Aislinn's Story
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Aislinn's Story

My name is Aislinn Gallanagh. At the age of 31, I was enjoying life to the full.MacMillan-ChiGung_Launch-Apr2013-17.jpg

I had been married for 2 ½ years, had a 15 month old son, was a full time teacher and had a full and active social life, going to the gym and enjoying time with my friends and family. This all came to a halt, when on November 4th, 2009, I was diagnosed with stage 2 breast cancer and a whole chapter in my life turned onto a page that I was not at all ready for.  

It was a huge shock for not only myself, but for my family and everyone around me as many people I knew had no prior experience of dealing with someone who had cancer. I was hugely shocked, but very soon adapted to a way of life where I spent most of my time telling others I was fine and being positive, but behind all this, I was falling apart inside. 
"This all came to a halt, when on November 4th, 2009, I was diagnosed with stage 2 breast cancer​"
Initially I felt bombarded by the appointment and the medical attention was very overwhelming. It was the aftermath, when my initial back-to-back appointments were over and my radiotherapy was finished that I was left emotionally shocked and this is where the legacy of my cancer is very evident. 

I had huge family support but often felt like a puppet on a string with many well-meaning puppeteers directing my every move. In short, my life no longer belonged to me but was the property of the cancer that I was diagnosed with and gradually, somewhere along the line, I lost my identity. It is with the help of family, friends, NHS services, Macmillan and Chi Gung that I have most certainly begun to get my life back on track again. 

I was at my local library to gain some information from Macmillan Cancer Support, I was asked if I would like to attend a class called Chi Gung. I was desperately seeking something to put my life back on track so I agreed, although I was very apprehensive. A referral was made and soon after, in October, whilst sitting in Stobhill carpark, feeling quite deflated after another appointment, Craig Menzies, the Services Manager of Chi Gung, rang. Looking back now, that first contact was hugely important, although I didn’t realise it at the time. I was lost, looking for direction and inwardly lacking in confidence and Craig spoke to me about Chi Gung, relating to me something that sounded to be new, exciting and fun and spoke to me in an inviting and welcoming fashion.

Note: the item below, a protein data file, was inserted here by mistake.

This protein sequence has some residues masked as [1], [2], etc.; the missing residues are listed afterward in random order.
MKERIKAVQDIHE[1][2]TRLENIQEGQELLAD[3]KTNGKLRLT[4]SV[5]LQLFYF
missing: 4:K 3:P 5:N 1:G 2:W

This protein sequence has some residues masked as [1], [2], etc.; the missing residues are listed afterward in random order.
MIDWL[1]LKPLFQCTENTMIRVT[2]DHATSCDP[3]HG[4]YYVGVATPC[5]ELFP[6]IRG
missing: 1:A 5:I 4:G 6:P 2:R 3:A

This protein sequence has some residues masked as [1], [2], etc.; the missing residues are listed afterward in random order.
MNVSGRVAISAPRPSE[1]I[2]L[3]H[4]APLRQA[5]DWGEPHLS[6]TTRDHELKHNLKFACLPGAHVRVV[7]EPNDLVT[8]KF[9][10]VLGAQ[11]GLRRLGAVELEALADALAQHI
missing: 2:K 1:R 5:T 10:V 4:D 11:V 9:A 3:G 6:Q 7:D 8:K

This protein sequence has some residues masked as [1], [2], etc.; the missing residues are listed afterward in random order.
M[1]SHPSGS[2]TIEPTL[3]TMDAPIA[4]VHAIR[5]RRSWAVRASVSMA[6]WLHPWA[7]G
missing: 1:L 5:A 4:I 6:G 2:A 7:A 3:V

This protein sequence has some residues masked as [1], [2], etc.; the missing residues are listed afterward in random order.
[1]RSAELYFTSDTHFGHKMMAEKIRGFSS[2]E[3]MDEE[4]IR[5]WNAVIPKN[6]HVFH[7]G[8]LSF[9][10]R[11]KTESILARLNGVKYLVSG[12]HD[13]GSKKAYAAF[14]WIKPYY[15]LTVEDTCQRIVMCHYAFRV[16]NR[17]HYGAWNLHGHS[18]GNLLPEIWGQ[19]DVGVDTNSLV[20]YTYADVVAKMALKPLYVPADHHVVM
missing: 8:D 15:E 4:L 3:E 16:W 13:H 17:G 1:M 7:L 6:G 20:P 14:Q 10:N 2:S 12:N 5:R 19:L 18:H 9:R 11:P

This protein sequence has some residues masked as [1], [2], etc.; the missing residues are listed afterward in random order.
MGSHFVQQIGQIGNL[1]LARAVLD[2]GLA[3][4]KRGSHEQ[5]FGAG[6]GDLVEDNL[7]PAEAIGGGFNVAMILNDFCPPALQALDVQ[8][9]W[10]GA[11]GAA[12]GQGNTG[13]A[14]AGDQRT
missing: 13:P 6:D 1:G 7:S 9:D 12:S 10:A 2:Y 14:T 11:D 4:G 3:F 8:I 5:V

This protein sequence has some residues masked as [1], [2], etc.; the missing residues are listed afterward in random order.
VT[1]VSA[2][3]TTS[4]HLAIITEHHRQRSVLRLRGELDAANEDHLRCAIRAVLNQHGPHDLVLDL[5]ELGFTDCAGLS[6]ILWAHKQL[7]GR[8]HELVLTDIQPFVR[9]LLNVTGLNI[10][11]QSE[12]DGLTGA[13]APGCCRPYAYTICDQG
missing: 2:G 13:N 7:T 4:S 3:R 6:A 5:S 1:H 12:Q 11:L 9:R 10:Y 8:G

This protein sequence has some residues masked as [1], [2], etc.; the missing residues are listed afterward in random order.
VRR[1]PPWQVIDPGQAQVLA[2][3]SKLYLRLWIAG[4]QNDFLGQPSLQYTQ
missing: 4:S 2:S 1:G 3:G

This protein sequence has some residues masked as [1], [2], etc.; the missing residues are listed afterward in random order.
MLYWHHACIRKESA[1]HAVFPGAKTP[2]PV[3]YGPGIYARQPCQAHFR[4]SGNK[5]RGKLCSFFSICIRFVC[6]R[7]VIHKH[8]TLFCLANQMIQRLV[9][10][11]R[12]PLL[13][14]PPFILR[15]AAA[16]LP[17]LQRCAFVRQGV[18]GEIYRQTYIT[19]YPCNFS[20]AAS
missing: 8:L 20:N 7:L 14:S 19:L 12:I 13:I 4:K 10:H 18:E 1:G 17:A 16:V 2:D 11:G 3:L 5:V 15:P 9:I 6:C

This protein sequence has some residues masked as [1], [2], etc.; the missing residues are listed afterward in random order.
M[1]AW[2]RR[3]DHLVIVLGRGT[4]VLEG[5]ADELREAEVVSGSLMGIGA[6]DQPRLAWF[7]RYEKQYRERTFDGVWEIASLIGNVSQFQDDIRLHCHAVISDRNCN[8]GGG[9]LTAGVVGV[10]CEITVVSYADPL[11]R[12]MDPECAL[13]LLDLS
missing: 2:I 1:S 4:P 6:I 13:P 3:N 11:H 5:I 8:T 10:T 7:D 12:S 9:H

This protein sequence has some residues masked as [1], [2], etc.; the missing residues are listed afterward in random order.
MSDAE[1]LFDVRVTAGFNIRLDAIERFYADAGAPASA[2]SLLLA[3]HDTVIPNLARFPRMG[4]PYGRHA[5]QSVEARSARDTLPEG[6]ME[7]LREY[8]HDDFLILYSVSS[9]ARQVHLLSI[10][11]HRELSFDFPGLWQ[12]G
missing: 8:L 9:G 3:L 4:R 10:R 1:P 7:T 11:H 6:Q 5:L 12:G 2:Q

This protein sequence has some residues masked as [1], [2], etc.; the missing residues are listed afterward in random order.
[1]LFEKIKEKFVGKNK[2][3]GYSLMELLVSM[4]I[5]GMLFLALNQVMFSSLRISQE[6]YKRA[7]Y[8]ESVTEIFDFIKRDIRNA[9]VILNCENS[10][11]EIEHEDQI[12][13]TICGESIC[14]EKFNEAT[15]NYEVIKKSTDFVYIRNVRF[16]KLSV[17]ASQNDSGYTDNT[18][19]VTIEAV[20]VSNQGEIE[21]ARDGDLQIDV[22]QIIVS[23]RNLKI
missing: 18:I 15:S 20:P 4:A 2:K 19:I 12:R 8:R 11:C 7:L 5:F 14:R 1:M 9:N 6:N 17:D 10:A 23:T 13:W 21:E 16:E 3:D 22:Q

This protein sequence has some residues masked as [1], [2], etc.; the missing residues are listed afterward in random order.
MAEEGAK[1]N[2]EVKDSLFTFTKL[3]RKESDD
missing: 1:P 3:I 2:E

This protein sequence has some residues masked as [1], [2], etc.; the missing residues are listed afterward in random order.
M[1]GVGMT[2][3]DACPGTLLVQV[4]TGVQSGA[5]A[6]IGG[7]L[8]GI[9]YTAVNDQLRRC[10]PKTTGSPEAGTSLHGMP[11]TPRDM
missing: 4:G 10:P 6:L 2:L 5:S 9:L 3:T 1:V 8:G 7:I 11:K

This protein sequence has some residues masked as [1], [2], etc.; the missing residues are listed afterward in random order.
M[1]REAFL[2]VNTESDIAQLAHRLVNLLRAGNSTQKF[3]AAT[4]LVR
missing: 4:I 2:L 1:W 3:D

My first time at the class, Craig met with me down stairs. I'm not sure if it was deliberate on his part or not, but walking into a class on my own would’ve been extremely stressful. However, this made it much easier. The instructors were welcoming and encouraging, making me feel comfortable with where I was and with whom.

"It was the first time that I was within a forum where everyone had been affected by cancer, so I was no longer defined by the illness I had.​"
All classes consisted of gentle exercises and meditation. This was the very first form of exercise that I had done in 2 years. Right from the start things started to change for me. It was the first time that I was within a forum where everyone had been affected by cancer, so I was no longer defined by the illness I had. It didn’t need to be discussed, I wasn’t scrutinised or analysed and slowly I began to feel like I may at some stage in the future reconnect with who I used to be. I began to feel excitement and enjoyment again and was actually doing something for myself rather than doing something to keep my mind away from what had happened. 

Through the classes, I learned how to meditate, something that I had never done before, but have continued to practice when feeling anxious, unable to sleep or in particular, after having nightmares. Engaging in gentle exercises reignited my passion for fitness which highlighted a passion that I had forgotten about and led me to enquire with a physiotherapist as to whether I would be capable of returning to the gym. After being given the green light, I rejoined my local gym and attend at least 3 times a week, leaving me feeling better about myself and feeling less exhausted. 

Going to the classes also opened up other doors for me. Craig set me up with a cognitive therapist whom I regularly see and who has helped me to address the fears and anxieties that I have been left with. 

"thank you very much to the nameless person in the library who referred me that day​"​
My referral to and attendance of Chi Gung classes and from the doors that it has opened for me, have played a huge part in my recovery and opened up a new chapter in my life. That other chapter will never close as it has had such an impact, nor would I wasn’t it to close as it has greatly shaped my future, but this new chapter looks brighter, more secure and a place where the hopes and dreams I had for myself and my family will now be realised.
 
It is with that, that I would like to finish up by saying thank you very much to the nameless person in the library who referred me that day, thank you to the volunteer instructors who are wholly committed to this project and thank you to Craig, whose patient manner, understanding and gentle encouragement helped me to feel secure walking into that new environment. Finally, I have to say thank you to my husband, my son, my family in Ireland, my in-laws here and my friends for their never-ending encouragement and support. 

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